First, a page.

Today I want to talk to you about the much-dreaded employee handbook.
In my experience as a business coach, few things cause more grunts and groans from business owners than the idea that they should create an employee handbook.
It's not that anyone doesn't understand the purpose of one, it's just that it takes soooooo long to put one together and most business owners 1) don't believe that their employees will actually read it and 2) don't think they'll ever be in a position where the employee handbook will help save their butts. Day to day business doesn't halt because someone doesn't have an employee handbook so it's one of those things that constantly gets pushed to the back burner.
I recently began working with a 30+ year old organization and it hadn't updated the handbook in well over a decade, what was in it was wrong, and not a single one of the current employees had received it upon joining the organization. So, one of my fun projects when I came on board was to create an employee handbook, essentially from scratch. In my own businesses, I had never had an employee handbook because I had never had employees so this was my first time going through this process and boy was it painful. Trust me, I feel your pain and understand the grunts and groans.
Having an employee handbook is incredibly useful, however, because it makes sure that everyone is on the same page about what is expected of them, what company policies are, and what will happen if those policies are broken. It's a great reference if employees have questions and it covers your butt if you ever need to let someone go for breaking a policy because you'll have their signature on file saying they read and understood that they might get fired if they did X or failed to do Y.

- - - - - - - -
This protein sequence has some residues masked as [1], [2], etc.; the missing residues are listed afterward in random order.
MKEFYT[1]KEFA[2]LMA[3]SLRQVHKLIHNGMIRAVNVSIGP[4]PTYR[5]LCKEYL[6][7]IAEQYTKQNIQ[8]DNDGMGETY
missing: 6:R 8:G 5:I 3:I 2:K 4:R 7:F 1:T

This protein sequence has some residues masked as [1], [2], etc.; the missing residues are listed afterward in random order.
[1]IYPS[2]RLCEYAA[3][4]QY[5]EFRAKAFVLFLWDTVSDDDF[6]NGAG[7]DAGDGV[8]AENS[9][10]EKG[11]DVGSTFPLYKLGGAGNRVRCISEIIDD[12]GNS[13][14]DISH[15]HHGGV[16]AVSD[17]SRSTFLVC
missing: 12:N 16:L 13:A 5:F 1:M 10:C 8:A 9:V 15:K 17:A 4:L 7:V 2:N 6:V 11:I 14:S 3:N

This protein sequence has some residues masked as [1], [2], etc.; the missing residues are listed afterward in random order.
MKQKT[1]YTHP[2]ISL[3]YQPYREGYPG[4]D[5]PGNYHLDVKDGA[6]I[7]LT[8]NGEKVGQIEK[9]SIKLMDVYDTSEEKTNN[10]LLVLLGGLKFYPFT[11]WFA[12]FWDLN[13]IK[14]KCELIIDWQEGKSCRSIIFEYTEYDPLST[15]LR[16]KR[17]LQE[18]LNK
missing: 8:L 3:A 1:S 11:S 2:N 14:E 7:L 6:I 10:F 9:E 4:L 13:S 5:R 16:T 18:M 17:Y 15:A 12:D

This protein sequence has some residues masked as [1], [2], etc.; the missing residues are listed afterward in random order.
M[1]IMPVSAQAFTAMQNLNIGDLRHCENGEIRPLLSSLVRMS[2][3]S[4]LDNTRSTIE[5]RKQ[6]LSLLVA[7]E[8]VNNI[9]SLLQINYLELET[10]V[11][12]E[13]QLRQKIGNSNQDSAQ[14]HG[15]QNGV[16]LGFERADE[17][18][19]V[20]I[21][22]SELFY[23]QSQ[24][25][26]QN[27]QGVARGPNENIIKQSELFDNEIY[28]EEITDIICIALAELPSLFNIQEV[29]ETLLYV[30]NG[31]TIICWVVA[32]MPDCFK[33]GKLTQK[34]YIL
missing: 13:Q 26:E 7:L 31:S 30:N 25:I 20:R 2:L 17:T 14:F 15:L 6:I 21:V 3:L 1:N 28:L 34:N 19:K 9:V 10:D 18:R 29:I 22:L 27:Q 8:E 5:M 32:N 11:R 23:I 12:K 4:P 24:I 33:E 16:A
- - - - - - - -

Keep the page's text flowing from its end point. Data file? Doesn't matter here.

Let's be real though, while your butt is covered, a big binder full of legal jargon isn't exactly the most welcoming thing to hand to a new employee; it's what you have to do to make sure your ducks are in a row but it's probably not what you want to do to highlight your company's culture and why it's such a great place to work.
Given that, lots of companies have chosen to have two separate documents: one full-fledged employee handbook that includes all of the boring legal stuff and what many call a culture guide, which is basically the Cliff's notes, unofficial version of the employee handbook. The employees all still need to sign the full one, but the fun one can be a better point of reference because it gives more insight into the real heart of the business as opposed to what the lawyers said had to be done. Many organizations choose to make these culture guides interactive – I've seen PowerPoints, Prezis, Wikis, a series of videos…tons of different things. So, if you want to create an employee handbook that's actually useful and your team will actually read and reference, consider making two.
Now, please note that I am not a lawyer and you should definitely talk to an experienced professional about what you need to include where, but this is just one idea to get you started.
Source: Cate Costa.